• Extend: Extending takes borrowing one step further: rather than applying another scholar’s term or theoretical framework as they defined it, redefine it and apply your version. In other words, you might develop, build on, or add to the term or framework; update it to be more current; change, adjust, or cut parts of it; etc. (e.g., “While Smith coined the term X to mean...I propose amending X to Y in this particular context because...”). 

  • Illustrate: As an undergraduate writer, you likely had lots of practice using evidence to support your claims. “Illustrating” is another way of saying “give examples!” More specifically, you might illustrate ideas that are foundational to your work by tracing trends. If you notice that several scholars make the same point or have proven the same idea, you can provide multiple examples from different scholars’ work to illustrate that experts in your field agree on those issues. You might also include evidence from your own research to show how your work aligns with a particular trend or finding.  

  • Counter: Countering another scholar’s work means politely disagreeing. You might disagree with someone’s entire argument, part(s) of their argument, or the ideas underlying their argument. Likewise, you might believe that their work is incomplete or only applies to certain situations or contexts. You might even agree with their overall conclusions but have an alternative (better) way of arriving at the same idea. As when identifying gaps in someone else’s research, it’s important to counter kindly—disagree, but don’t disregard! If you harshly reject another scholar’s work, you risk seeming less thoughtful (and credible).  

Glossary of Common Terms for Graduate Writers

This glossary provides brief descriptions of concepts, opportunities, and different types of writing you may encounter during your graduate study. If you’re having difficulty figuring out what an assignment is asking, you can consult our guide to Understanding an Assignment. Additionally, remember that you can bring writing related to any of the following terms (at any stage of the writing process) to the Writing Center to get feedback from a consultant.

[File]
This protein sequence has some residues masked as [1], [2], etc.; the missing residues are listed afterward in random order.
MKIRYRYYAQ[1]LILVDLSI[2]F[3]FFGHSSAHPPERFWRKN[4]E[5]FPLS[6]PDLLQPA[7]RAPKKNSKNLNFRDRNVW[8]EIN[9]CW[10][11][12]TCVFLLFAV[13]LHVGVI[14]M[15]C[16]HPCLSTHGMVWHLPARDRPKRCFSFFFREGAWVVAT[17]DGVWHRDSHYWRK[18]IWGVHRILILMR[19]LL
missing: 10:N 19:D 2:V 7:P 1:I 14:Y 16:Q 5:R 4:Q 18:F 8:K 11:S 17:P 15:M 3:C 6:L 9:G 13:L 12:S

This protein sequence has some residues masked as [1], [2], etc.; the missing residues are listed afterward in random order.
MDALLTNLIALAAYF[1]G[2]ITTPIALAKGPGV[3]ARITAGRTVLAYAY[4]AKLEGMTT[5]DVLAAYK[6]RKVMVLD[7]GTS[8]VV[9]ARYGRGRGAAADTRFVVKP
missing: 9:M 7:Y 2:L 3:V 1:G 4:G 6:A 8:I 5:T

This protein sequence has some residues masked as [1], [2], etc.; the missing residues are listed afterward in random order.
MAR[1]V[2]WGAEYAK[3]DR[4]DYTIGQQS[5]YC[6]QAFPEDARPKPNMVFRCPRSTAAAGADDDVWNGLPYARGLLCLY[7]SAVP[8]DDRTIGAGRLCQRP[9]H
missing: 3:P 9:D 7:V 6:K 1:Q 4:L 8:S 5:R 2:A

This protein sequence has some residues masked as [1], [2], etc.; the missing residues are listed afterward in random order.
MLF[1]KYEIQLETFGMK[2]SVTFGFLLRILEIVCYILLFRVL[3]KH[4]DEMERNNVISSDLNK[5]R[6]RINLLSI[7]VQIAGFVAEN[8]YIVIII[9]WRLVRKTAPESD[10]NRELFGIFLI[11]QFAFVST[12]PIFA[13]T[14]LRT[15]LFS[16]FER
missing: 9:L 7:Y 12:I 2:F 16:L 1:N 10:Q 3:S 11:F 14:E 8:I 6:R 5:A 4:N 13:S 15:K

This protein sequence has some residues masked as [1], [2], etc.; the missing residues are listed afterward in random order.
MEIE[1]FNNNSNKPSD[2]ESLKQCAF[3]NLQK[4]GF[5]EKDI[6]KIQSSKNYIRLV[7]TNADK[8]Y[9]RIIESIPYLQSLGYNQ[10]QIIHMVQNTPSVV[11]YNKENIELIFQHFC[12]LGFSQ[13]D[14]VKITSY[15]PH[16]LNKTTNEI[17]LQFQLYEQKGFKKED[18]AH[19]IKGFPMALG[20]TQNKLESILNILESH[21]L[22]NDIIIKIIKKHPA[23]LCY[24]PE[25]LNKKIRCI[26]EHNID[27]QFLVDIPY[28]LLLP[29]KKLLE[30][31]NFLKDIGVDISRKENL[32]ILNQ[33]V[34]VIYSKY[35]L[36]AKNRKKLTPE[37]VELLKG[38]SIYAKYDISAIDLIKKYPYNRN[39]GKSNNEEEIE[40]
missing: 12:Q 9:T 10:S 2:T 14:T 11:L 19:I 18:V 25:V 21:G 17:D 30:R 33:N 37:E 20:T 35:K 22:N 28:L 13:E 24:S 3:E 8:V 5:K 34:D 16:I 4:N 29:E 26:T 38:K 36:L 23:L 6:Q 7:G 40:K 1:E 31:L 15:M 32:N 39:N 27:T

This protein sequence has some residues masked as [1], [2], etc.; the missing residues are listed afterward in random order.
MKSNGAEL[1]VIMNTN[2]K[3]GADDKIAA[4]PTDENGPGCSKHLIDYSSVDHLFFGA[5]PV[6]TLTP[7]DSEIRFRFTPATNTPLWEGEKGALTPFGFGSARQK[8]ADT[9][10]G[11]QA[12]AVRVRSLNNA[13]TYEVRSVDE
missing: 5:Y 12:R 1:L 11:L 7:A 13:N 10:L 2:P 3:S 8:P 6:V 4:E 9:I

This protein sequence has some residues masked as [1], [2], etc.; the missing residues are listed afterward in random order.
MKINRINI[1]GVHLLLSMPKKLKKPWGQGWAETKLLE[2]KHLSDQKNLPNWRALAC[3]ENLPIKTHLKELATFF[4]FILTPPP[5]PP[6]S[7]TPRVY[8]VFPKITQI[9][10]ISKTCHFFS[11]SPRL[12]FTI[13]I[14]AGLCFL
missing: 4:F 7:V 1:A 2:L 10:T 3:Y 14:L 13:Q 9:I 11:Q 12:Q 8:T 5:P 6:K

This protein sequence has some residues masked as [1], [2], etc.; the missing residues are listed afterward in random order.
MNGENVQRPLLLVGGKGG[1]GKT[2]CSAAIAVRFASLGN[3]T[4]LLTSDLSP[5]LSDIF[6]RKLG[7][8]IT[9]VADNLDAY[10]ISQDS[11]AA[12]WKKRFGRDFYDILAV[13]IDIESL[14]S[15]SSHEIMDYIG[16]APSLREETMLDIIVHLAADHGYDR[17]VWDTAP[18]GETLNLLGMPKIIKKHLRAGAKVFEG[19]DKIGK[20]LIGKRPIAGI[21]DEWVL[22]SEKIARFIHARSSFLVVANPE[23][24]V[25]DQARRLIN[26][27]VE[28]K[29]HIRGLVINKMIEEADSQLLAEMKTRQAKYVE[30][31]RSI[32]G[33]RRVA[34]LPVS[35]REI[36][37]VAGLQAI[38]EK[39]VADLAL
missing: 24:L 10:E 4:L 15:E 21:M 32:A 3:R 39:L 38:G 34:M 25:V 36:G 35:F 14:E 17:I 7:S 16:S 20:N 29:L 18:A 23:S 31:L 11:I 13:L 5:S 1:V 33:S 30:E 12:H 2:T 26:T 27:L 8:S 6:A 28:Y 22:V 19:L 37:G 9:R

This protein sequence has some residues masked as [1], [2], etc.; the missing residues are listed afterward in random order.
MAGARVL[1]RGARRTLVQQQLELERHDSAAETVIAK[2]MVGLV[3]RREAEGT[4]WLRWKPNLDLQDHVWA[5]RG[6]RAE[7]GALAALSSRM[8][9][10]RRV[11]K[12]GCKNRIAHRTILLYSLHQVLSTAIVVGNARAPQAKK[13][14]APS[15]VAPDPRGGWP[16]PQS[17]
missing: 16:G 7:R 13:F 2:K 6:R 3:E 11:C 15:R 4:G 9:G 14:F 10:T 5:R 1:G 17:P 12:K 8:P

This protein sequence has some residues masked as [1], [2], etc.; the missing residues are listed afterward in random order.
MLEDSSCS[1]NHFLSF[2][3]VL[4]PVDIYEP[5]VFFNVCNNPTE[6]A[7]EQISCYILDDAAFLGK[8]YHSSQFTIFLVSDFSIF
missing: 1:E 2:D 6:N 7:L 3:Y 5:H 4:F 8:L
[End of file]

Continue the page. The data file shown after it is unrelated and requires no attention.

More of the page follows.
• Abstract: An abstract is a brief summary of a longer piece of writing (such as a research paper, article, thesis, or dissertation). The purpose of an abstract is to give potential readers a clear overview of what the piece of writing is about so they can determine whether it’s relevant to their needs. As a result, it’s essential that abstracts contain key terms that will allow readers to understand the scope of the writing and locate the writing using search engines (which use those key terms to sort results). Abstracts should state the author’s main argument or objective, as well as make clear why the work being described is important. Abstracts often include details about research methods and the author’s conclusions/findings as well.  

  • Dissertation vs. Thesis: You may hear the terms “dissertation” and “thesis” used in similar ways, as both refer to substantial pieces of writing completed over a sustained period that typically mark the culmination of one’s graduate study. However, there are also key differences. (Keep in mind that “dissertation” and “thesis” can also have different meanings in different countries; the information below focuses on the definitions used in the United States. Different disciplines may also understand these genres differently, so remember to be in conversation with trusted mentors or peers in your field.)

    • A dissertation grows out of original research conducted by a graduate student (typically a doctoral candidate) intended to fill a gap in their field or build on prior research in a way that hasn’t been done before.  

    • A thesis (typically the capstone project within a master’s degree program) develops an argument based on previous research conducted by other scholars rather than contributing new research, though this can vary depending on the discipline and specific program requirements. 

    • Whereas dissertation writers typically defend their research methodology and findings before a committee of evaluators (meaning they give an extensive presentation/discussion), a defense is less common for theses.